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Sri Lanka’s recent history has been deeply affected by an ongoing ethnic conflict and warfare. In 2001, a cease fire was signed to end fighting in a civil war that lasted 18 years. This has left the country with widespread poverty, government instability, and a climate in which numerous human rights abuses are committed. As in other developing countries the World Bank’s recipe is to guide the country towards water privatization as part of the economic reforms. The proposed Water Services Reform Act, presented in October 2003, will allow the government to “hand over control of primary water sources like rivers and reservoirs to water supply companies who then decide whom they should charge and what price.” This has sparked strong public protests.
The concept of charging for water is a foreign concept to the people of Sri Lanka. The traditional view regards water as belonging to all people and beings (including animals). This view holds water to be sacred, a precious gift from nature that is to be used with care and respect. Thus, ancient irrigation systems were constructed to provide free access of water to humans and animals. These systems used and reused water. Some of these ancient irrigation systems were restored during the last century in rural areas as small farmers worked collectively to share water and develop their communities.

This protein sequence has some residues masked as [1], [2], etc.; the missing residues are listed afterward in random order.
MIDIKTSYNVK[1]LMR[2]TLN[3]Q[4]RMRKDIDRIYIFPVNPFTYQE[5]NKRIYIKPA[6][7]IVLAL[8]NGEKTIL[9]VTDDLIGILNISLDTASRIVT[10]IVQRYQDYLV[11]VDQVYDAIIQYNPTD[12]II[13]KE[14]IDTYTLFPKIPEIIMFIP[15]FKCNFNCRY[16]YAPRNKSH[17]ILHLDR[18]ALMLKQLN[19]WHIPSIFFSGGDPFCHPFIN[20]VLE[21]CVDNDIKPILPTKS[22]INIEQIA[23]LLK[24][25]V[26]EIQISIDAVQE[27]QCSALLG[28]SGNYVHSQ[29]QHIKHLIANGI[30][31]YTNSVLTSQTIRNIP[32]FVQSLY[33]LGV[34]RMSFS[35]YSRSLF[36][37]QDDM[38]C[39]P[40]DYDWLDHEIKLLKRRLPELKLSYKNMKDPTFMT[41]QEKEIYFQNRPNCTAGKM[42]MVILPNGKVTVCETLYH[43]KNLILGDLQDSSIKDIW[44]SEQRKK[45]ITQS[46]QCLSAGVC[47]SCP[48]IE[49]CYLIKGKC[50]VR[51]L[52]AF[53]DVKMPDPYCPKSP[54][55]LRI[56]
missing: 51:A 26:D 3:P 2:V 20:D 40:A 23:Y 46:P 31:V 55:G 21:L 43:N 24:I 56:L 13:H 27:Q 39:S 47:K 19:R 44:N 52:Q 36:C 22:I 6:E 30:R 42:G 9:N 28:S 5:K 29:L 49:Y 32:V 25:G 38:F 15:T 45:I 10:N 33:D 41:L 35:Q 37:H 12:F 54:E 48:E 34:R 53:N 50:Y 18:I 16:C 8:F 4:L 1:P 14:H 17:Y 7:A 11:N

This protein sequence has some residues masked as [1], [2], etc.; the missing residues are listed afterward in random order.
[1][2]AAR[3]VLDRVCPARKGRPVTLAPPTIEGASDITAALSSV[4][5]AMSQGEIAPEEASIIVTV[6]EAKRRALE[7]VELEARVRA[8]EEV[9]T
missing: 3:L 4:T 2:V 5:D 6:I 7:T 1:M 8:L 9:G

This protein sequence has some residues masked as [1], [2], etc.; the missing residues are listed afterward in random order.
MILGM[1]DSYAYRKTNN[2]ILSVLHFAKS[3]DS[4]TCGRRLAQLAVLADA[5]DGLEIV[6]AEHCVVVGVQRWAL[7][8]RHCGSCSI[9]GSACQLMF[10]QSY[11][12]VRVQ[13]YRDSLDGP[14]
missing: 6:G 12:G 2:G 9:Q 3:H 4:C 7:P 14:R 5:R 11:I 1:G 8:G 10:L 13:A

The people of Sri Lanka have held onto this traditional view of water. Past attempts to charge fees for water have sparked public outcry. This included resistance to a proposed “water tax” in the mid 1980s and a policy to charge for water by issuing “water entitlements” in 2000. Both of these initiatives were abandoned by the government after massive public protests that included people of diverse religious and ethnic backgrounds.
Not only does privatization go against the traditional view of water in Sri Lanka, it raises grave concerns for those in poverty. Many Sri Lankan people are already too poor to meet their minimum requirements for food. Privatization will deprive the poor from access to water. Elsewhere, where privatization has been introduced, it raises grave environmental concerns, has undermined workers’ rights, and created a complicated system of charges to the users. The people’s right to water will not be protected under a privatized regime. Instead our water must be protected as a common asset for the current and future generations.
 Sri Lanka: Worries rise with ‘water reforms’
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